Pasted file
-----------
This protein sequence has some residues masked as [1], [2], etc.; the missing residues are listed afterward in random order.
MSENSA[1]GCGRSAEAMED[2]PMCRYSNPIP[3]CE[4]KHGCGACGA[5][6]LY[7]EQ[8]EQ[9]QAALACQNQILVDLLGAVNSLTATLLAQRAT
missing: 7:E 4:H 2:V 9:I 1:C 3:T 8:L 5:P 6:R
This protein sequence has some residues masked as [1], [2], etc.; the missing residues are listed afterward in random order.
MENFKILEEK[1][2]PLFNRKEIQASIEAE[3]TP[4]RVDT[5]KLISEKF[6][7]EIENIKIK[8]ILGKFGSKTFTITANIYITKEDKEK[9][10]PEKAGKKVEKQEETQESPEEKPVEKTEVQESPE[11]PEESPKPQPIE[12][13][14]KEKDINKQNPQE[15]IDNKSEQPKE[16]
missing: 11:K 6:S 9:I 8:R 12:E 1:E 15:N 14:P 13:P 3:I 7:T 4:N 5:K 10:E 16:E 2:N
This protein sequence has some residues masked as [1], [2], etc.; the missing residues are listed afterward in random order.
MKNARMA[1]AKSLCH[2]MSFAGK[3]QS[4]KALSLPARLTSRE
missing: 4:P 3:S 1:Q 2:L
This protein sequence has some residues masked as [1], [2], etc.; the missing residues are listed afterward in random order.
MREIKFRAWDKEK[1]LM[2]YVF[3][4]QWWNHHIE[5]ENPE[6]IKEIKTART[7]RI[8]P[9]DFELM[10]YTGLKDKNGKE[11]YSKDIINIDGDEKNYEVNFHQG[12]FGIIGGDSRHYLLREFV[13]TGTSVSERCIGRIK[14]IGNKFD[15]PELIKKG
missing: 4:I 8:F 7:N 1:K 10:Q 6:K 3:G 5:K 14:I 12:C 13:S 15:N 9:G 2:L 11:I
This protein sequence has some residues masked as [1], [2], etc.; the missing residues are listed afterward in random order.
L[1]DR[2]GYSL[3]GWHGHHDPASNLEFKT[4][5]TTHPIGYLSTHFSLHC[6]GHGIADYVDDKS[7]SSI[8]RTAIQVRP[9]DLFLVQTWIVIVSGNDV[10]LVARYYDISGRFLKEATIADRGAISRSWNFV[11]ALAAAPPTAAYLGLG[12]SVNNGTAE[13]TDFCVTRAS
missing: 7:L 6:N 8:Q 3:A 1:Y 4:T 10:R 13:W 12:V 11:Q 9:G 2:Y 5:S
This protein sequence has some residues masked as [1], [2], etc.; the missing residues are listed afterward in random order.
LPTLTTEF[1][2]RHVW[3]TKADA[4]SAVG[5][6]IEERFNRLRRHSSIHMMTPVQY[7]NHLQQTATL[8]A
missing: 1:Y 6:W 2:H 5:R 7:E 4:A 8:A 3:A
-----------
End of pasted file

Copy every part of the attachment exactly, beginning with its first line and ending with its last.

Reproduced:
This protein sequence has some residues masked as [1], [2], etc.; the missing residues are listed afterward in random order.
MSENSA[1]GCGRSAEAMED[2]PMCRYSNPIP[3]CE[4]KHGCGACGA[5][6]LY[7]EQ[8]EQ[9]QAALACQNQILVDLLGAVNSLTATLLAQRAT
missing: 7:E 4:H 2:V 9:I 1:C 3:T 8:L 5:P 6:R
This protein sequence has some residues masked as [1], [2], etc.; the missing residues are listed afterward in random order.
MENFKILEEK[1][2]PLFNRKEIQASIEAE[3]TP[4]RVDT[5]KLISEKF[6][7]EIENIKIK[8]ILGKFGSKTFTITANIYITKEDKEK[9][10]PEKAGKKVEKQEETQESPEEKPVEKTEVQESPE[11]PEESPKPQPIE[12][13][14]KEKDINKQNPQE[15]IDNKSEQPKE[16]
missing: 11:K 6:S 9:I 8:R 12:E 1:E 15:N 14:P 13:P 3:I 7:T 4:N 5:K 10:E 16:E 2:N
This protein sequence has some residues masked as [1], [2], etc.; the missing residues are listed afterward in random order.
MKNARMA[1]AKSLCH[2]MSFAGK[3]QS[4]KALSLPARLTSRE
missing: 4:P 3:S 1:Q 2:L
This protein sequence has some residues masked as [1], [2], etc.; the missing residues are listed afterward in random order.
MREIKFRAWDKEK[1]LM[2]YVF[3][4]QWWNHHIE[5]ENPE[6]IKEIKTART[7]RI[8]P[9]DFELM[10]YTGLKDKNGKE[11]YSKDIINIDGDEKNYEVNFHQG[12]FGIIGGDSRHYLLREFV[13]TGTSVSERCIGRIK[14]IGNKFD[15]PELIKKG
missing: 4:I 8:F 7:N 1:K 10:Q 6:K 3:G 5:K 14:I 12:C 13:S 15:N 9:G 2:L 11:I
This protein sequence has some residues masked as [1], [2], etc.; the missing residues are listed afterward in random order.
L[1]DR[2]GYSL[3]GWHGHHDPASNLEFKT[4][5]TTHPIGYLSTHFSLHC[6]GHGIADYVDDKS[7]SSI[8]RTAIQVRP[9]DLFLVQTWIVIVSGNDV[10]LVARYYDISGRFLKEATIADRGAISRSWNFV[11]ALAAAPPTAAYLGLG[12]SVNNGTAE[13]TDFCVTRAS
missing: 7:L 6:N 8:Q 3:A 1:Y 4:T 10:R 13:W 12:V 11:Q 9:G 2:Y 5:S
This protein sequence has some residues masked as [1], [2], etc.; the missing residues are listed afterward in random order.
LPTLTTEF[1][2]RHVW[3]TKADA[4]SAVG[5][6]IEERFNRLRRHSSIHMMTPVQY[7]NHLQQTATL[8]A
missing: 1:Y 6:W 2:H 5:R 7:E 4:A 8:A 3:A